But, despite skepticism about the viability of cryptocurrencies, bankers will not find “Future of Finance” reassuring reading. It points out that Ant Financial, which I visited in Shanghai last week, is now the world’s largest financial services firm, with over a billion customers, and not a single brick-and-mortar branch. There are more mobile and contactless payments in China each year – worth $15.4 trillion – than are managed by Visa and MasterCard combined. And in response to the report, the Bank of England announced that in the future, non-bank payment providers will be allowed to hold interest-bearing accounts at the central bank, a privilege previously available only to commercial banks.

Anyone working in finance knows that a revolution is under way, driven by disruptive technology. The full implications, for providers of finance and those who regulate them, are only dimly understood so far. The Bank of England’s report sheds valuable light on aspects of that revolution. It examines the threat to traditional banks’ core income streams in an analog world.

It is right to face up to that threat, and to be anxious. As Laertes said to Ophelia as she embarked on her doomed dalliance with Hamlet, “Be wary then; best safety lies in fear.” That warning probably does not appear in the Shakespeare-sized weekly reading of the Bank of England supervisors. Perhaps it should.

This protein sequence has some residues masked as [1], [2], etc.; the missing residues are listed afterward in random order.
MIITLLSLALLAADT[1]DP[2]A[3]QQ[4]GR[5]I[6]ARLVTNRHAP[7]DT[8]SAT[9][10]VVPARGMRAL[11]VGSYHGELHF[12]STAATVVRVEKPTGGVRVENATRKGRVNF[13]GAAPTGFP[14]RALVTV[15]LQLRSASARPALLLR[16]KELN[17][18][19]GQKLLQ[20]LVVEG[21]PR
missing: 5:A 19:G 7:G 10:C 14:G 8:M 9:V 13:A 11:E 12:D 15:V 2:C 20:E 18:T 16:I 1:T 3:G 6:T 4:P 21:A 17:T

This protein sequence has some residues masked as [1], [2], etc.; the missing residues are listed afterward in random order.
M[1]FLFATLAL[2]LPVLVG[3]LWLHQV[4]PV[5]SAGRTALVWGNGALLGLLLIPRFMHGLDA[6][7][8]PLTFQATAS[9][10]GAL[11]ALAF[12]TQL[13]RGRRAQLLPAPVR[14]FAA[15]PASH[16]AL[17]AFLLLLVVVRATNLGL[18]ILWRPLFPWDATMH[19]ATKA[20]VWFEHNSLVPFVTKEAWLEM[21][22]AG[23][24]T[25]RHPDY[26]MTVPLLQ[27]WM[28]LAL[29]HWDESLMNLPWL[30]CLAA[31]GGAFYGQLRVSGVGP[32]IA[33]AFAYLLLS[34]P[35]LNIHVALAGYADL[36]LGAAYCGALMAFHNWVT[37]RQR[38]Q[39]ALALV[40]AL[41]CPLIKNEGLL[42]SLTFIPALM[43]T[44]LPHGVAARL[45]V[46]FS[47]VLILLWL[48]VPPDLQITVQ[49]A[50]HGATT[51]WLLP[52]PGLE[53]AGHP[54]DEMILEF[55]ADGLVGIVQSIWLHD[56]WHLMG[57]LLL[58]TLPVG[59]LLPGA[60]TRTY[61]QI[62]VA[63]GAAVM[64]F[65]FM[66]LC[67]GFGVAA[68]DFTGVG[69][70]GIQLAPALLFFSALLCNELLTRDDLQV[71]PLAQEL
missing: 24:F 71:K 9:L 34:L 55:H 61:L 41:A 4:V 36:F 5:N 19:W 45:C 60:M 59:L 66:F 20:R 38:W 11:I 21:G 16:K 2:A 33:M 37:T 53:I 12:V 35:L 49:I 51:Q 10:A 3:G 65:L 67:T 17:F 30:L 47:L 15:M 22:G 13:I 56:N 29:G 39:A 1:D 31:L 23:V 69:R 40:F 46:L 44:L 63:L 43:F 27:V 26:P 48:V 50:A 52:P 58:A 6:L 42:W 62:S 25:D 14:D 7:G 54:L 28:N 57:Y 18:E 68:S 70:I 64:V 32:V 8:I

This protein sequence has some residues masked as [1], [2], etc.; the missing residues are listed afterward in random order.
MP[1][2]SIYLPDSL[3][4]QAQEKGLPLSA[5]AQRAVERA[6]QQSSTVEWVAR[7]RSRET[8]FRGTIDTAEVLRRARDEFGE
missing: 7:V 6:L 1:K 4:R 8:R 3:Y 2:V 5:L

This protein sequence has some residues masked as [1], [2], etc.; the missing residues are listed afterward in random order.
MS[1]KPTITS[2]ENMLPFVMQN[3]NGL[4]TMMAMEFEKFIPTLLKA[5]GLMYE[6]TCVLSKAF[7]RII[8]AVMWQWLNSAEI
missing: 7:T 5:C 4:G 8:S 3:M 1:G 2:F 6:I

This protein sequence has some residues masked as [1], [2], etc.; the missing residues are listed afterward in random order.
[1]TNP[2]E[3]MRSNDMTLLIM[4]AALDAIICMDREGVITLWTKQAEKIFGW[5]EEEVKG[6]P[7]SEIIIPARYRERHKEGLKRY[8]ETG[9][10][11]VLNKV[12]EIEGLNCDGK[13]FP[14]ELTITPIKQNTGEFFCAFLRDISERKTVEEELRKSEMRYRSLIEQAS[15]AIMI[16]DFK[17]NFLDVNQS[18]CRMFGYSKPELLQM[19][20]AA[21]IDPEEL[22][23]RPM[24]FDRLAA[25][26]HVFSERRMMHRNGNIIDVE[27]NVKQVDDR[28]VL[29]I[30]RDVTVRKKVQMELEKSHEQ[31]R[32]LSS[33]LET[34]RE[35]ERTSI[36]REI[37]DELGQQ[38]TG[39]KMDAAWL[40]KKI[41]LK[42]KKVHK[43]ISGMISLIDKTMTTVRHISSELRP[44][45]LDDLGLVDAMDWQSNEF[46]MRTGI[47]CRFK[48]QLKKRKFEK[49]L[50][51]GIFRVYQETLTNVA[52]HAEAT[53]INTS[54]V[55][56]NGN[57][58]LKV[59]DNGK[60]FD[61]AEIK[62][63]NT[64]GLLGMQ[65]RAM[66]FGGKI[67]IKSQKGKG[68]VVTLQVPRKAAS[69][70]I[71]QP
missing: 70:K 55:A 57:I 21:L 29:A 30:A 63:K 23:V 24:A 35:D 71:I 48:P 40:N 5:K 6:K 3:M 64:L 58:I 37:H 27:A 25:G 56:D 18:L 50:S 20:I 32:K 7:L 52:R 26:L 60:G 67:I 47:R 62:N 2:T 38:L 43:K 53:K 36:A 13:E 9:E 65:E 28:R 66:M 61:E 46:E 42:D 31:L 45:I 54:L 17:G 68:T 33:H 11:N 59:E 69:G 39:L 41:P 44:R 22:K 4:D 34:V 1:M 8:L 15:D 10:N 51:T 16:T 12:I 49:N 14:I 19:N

Howard Davies, the first chairman of the United Kingdom’s Financial Services Authority (1997-2003), is Chairman of the Royal Bank of Scotland. He was Director of the London School of Economics (2003-11) and served as Deputy Governor of the Bank of England and Director-General of the Confederation of British Industry.

Why War With Iran Isn’t in the United States’ Interests

The strategic calculus behind such a confrontation just doesn’t benefit the U.S.

By Xander Snyder


The U.S.-Iran standoff continues to evolve quickly, yet the blow-by-blow commentary covering tanker attacks, a downed drone, and reversed orders for airstrikes from the White House fails to consider the strategic logic behind an intervention, if in fact the Trump administration decides to intervene. With that in mind, it’s worth taking a moment to imagine what a war between the two would actually look like.
By now, the U.S. should have learned a thing or two from the Vietnam and Iraq wars. Distant foreign conflicts are difficult to win without a well-defined case for what success looks like and an overwhelming military commitment, the kind the American public is usually unwilling to provide unless faced with a massive and immediate threat. Small-scale engagements accomplish little and are instead more likely to evolve into larger conflicts. Installing foreign governments in the American image is more difficult, costly, time-consuming and even deadly than leaders are likely to claim. Backing a local proxy is often unpalatable for the country’s sense of ethics, but U.S. adversaries often have no such qualms.

Those proxies are often an ineffective substitute for a U.S. military presence when it comes to pursuing U.S. objectives. And without a substantial, long-term commitment of U.S. forces, such wars are more likely to open a power vacuum when the U.S. withdraws. The result: a collapsed government, an invasion by a neighbor, a revolution that creates new and uncertain structures – or some combination of these. In fact, the U.S. has had few true victories in the wars it has fought since World War II.
Limited Airstrikes